Few things are as frustrating as providing a product or a service to a client who promises to pay and then finding that they are never going to make good on that promise. Even if you took a down payment at the beginning to protect yourself, they may not pay the balance of their bill.
For instance, many artistic works are sold with a system that asks for 50% payment upfront and 50% when the job is done. A client may pay at the beginning and then fail to pay the final balance, even though the project has been delivered. To understand how to move forward, you need to consider why the payment failures happen. There are several possibilities.
The client’s financial situation has changed
Maybe the client felt like they had plenty of capital when the project you were hired to complete got started, but now they’ve run into financial troubles. They didn’t want to cancel the project, but they’ve known that it was unaffordable for some time.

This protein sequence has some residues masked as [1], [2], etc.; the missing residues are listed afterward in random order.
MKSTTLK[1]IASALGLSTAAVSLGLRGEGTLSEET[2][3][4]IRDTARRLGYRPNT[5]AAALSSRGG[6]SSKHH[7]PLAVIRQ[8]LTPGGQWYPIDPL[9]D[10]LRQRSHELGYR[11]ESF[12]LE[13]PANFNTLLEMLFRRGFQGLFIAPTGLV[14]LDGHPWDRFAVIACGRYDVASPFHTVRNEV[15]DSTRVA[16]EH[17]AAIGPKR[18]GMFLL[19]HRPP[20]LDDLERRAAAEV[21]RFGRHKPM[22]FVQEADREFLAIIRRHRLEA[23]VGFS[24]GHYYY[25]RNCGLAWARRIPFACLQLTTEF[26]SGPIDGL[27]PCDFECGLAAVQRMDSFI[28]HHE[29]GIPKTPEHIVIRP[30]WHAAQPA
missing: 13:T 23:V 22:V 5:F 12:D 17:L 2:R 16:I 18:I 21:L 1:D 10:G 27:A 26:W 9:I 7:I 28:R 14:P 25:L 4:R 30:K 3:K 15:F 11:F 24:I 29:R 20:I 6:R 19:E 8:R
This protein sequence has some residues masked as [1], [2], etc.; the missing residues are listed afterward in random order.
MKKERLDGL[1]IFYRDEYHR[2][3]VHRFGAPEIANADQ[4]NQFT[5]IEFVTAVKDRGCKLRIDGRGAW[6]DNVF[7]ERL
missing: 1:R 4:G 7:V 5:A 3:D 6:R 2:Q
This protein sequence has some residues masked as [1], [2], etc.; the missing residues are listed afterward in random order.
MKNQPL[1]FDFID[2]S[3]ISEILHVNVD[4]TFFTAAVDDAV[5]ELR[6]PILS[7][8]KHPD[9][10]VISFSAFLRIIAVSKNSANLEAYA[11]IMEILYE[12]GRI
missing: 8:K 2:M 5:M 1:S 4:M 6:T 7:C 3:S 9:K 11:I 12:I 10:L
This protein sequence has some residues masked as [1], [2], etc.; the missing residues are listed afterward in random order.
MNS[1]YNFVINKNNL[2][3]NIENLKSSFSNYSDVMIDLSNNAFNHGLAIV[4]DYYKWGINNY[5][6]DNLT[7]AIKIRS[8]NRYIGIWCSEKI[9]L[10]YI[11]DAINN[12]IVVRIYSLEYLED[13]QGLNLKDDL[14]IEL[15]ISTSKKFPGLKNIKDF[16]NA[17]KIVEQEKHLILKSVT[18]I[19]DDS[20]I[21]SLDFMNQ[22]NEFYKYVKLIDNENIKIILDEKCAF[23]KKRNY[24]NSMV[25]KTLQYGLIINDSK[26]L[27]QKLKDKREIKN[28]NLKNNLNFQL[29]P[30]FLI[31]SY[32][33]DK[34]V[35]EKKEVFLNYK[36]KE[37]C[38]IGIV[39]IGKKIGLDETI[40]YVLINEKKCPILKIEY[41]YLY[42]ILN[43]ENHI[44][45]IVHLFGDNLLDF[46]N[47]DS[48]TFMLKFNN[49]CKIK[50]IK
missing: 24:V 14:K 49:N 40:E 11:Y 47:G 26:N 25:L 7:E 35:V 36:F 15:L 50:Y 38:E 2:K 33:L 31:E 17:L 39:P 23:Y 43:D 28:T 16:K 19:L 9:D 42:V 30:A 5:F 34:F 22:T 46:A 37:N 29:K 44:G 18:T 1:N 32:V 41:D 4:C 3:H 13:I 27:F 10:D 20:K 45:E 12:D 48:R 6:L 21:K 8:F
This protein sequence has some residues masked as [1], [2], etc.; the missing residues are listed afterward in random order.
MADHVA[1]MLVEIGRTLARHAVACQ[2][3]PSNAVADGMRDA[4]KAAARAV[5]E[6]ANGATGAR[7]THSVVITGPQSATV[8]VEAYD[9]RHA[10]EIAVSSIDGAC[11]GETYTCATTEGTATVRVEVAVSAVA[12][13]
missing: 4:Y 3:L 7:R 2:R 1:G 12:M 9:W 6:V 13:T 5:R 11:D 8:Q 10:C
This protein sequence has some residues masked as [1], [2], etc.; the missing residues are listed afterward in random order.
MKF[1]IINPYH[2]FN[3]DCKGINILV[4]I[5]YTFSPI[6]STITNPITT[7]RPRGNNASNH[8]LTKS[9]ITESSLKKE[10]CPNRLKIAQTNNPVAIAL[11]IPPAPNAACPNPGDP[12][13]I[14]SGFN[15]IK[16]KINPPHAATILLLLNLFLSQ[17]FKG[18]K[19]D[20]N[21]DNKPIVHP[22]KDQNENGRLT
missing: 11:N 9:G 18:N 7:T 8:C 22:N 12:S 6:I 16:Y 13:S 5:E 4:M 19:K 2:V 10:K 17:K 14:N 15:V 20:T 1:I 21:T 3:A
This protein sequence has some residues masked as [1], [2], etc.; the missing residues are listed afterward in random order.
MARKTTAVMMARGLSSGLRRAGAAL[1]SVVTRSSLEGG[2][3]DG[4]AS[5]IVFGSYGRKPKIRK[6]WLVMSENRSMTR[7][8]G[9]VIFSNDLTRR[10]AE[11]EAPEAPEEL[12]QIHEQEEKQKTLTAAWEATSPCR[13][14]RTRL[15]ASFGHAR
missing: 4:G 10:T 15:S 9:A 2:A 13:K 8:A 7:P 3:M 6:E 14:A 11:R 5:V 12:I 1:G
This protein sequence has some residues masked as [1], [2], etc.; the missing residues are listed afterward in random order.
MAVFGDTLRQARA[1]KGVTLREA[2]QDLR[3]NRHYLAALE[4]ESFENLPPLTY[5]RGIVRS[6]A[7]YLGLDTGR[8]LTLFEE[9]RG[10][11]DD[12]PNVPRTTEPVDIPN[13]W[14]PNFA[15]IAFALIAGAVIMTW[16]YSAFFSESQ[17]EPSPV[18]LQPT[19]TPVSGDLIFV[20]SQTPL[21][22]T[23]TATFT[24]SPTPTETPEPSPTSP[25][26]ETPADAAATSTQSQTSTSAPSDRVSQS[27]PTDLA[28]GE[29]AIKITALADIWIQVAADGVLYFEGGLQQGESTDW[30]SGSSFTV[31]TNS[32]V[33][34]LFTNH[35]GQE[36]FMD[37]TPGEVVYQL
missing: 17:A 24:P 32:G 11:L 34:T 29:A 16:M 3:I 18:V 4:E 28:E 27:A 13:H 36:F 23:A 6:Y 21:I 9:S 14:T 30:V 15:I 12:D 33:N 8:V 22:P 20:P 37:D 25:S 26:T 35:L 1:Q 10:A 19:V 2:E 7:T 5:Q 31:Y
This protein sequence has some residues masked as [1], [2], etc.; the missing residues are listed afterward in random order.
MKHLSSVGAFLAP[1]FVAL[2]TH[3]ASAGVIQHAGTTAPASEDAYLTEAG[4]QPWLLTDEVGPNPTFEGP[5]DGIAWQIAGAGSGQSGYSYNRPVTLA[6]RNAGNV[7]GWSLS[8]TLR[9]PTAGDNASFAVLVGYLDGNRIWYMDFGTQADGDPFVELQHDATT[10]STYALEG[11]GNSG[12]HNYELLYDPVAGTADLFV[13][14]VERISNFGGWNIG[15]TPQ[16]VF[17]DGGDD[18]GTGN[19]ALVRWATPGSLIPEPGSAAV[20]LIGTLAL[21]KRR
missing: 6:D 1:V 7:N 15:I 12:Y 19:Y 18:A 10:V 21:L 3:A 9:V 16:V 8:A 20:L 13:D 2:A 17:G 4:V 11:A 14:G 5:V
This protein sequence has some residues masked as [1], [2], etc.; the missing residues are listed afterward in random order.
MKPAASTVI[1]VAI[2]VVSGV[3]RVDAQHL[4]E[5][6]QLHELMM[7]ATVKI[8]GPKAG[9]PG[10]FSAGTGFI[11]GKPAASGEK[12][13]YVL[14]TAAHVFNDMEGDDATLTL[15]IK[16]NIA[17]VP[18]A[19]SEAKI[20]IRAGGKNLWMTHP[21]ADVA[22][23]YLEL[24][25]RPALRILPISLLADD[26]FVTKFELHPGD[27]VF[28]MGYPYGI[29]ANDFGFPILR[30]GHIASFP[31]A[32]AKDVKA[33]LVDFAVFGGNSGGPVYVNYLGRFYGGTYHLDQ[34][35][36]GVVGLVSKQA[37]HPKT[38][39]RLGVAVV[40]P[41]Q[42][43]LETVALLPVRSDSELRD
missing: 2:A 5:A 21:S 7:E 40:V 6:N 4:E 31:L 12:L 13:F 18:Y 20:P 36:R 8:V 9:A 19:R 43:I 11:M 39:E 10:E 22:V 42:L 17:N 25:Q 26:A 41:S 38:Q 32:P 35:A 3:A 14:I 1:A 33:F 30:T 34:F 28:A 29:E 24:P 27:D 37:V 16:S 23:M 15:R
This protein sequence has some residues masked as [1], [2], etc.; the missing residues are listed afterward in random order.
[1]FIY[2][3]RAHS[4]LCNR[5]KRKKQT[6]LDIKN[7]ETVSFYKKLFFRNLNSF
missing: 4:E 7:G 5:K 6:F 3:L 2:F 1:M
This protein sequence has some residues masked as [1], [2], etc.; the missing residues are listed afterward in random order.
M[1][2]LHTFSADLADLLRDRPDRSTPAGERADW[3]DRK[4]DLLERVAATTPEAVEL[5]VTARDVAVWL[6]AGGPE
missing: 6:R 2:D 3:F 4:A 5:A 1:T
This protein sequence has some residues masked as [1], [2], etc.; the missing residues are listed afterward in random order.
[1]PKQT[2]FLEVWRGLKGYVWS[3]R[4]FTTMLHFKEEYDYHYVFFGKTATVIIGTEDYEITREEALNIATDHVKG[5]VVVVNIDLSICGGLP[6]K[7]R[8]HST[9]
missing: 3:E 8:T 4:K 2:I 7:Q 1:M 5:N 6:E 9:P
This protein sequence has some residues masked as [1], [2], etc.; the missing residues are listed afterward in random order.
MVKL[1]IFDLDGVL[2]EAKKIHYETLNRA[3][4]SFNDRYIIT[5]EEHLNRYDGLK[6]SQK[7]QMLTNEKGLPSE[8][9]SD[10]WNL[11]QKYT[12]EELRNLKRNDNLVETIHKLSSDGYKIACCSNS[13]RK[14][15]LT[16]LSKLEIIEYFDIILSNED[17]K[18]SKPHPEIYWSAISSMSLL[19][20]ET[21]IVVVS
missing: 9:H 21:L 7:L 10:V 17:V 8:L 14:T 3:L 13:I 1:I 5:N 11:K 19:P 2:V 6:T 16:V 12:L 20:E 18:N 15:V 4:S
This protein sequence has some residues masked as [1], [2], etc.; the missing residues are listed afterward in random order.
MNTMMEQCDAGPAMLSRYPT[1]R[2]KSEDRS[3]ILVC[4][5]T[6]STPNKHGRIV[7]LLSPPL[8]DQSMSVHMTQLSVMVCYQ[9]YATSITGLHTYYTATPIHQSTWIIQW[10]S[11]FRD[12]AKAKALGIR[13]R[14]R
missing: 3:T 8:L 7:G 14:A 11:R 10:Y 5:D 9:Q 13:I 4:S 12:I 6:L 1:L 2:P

You don’t have any method to penalize late payments
One issue could be that your contract does not include late fees. You feel pressure to get paid, but the client feels no pressure to pay. They intend to make good on the debt eventually, but it makes no difference to them when they do it, so they’re not in a hurry.
They never intended to pay the full amount
Some clients try to take advantage of small business owners and independent contractors. They may have never intended to pay the full amount, hoping you would have no way to make them do so and assuming you’d write it off as a loss. Don’t worry: You do have options to get the payment you deserve. Working with an attorney to collect from your debtors may be your best option.